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HB 696: Undermining the Attorney General – 2022

Summary: House Bill 696 would require the Idaho Department of Lands to hire private legal counsel, instead of relying on the services of the Office of the Attorney General.

ICL's position: Oppose

Current Bill Status: Dead

Issue Areas: Attorney General, Idaho Department of Lands

Official Legislative Site

Rep. Megan Blanskma (R- Hammett) and Sen. Mark Harris (R-Soda Springs) introduced House Bill 696, seeking to strip the Idaho Attorney General (AG) of his role as chief legal advisor to the Idaho Department of Lands and the Idaho Land Board. The AG would retain their seat on the Land Board, but would no longer represent the board as counsel. The Deputy Attorney Generals (DAGs) would be dismissed and private council hired instead.

The bill is similar to three failed measures from the 2021 session that failed, but were analyzed in an Attorney General’s 2021 Attorney General’s opinion. The AG found that “a court would likely determine that [all three] bills violate the Idaho Constitution.” In addition, five former Idaho Attorneys General (several who served on the Idaho Supreme Court) convened an organization arguing that, with these and other bills, the Idaho Legislature “threatens the integrity of the Idaho Constitution…[and we will] use every legal avenue to oppose it.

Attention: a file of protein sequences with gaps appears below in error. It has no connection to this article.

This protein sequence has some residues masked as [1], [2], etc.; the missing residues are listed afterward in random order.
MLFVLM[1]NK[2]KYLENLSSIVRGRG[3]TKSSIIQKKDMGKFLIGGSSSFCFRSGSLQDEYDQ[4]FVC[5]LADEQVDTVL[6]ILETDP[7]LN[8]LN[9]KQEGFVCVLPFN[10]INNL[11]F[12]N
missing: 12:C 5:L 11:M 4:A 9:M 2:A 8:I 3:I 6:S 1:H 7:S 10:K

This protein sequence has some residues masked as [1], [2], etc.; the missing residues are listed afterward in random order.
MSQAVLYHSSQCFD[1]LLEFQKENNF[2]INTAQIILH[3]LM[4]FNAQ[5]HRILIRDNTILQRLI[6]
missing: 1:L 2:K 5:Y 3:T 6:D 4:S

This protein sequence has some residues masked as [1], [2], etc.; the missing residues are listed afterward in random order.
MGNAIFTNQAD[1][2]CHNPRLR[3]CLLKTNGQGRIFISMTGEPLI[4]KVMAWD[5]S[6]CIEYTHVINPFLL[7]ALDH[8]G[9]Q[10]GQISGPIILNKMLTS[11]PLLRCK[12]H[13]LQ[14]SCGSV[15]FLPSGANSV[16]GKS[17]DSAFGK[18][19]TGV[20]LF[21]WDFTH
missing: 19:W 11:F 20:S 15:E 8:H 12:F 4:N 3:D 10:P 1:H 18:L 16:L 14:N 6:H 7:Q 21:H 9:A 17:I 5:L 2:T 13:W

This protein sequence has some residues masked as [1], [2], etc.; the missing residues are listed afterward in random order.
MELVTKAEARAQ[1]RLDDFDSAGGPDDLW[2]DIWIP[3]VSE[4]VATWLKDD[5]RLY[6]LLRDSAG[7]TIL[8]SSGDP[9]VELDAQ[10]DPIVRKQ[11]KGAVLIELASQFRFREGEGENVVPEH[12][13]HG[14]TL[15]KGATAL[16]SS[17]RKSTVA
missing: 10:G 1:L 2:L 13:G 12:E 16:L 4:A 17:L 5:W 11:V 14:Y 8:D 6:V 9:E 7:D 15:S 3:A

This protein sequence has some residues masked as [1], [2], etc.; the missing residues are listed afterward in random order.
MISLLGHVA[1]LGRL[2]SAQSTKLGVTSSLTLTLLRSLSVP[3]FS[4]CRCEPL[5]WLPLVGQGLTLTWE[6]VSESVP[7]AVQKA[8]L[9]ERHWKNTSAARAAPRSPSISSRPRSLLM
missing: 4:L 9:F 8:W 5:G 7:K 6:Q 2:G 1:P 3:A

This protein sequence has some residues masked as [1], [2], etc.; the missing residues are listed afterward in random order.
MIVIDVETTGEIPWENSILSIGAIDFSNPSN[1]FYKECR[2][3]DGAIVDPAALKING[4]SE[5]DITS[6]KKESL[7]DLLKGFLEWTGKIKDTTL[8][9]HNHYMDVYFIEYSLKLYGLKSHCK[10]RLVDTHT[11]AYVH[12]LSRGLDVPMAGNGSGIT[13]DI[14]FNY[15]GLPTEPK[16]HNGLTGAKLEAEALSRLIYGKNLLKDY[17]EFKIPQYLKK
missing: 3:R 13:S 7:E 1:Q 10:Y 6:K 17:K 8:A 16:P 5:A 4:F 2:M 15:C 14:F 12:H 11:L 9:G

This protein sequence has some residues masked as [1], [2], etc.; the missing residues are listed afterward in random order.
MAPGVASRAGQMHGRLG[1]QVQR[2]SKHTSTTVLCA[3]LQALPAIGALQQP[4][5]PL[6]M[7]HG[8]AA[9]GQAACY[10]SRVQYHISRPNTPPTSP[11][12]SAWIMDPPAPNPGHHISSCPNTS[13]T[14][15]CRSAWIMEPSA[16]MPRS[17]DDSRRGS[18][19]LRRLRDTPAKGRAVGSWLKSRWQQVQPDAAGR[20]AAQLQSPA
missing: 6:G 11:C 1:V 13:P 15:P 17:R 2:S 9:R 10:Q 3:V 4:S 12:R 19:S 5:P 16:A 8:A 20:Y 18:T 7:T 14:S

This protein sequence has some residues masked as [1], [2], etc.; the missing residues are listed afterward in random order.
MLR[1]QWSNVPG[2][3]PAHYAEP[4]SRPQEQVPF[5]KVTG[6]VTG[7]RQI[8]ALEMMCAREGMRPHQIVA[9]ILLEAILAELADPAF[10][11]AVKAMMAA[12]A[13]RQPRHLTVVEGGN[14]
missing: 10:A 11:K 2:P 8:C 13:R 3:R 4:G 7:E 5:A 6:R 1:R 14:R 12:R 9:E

DAGs currently serves as counsel to most state agencies, including IDL, and the AG reviews qualifications and brings in outside counsel if needed. The hourly rate for these deputies is ~$58/hour. It’s an efficient system to provide legal advice and, while ICL does not always agree with the State of Idaho’s legal interpretations, many attorneys have served their agencies well for decades.

In contrast, the Idaho Legislature regularly contracts with private lawyers, oftentimes in cases related to natural resources. Between 2020-21, the Legislature spent over $1.1 million on legal fees to just one lawyer, who charged $470/hour, a far cry from the $250/hour that Rep. Blanksma and Sen. Harris estimate in HB 118’s Fiscal Note estimate.

Some of the concerns from the mining and ranching interests that are pushing the bill include concerns over HB 547 that passed in 2020 through the legislature. It allowed for preferential rights for mining leases and automatic extensions that sell Idaho Endowment Land beneficiaries short. In a letter from IDL to the Idaho Mining Association, Director Miller laid out many of these constitutional concerns. Separately, the cattlemen and ranching interests are concerned that they would lose access to their below-market grazing rates, which many argue do not meet Idaho’s constitutional requirement to maximize financial returns over the long term. The current $6.86 rate per animal unit month has resulted in a $600,000 reduction in revenue to the endowment, and it doesn’t appear to satisfy the constitution.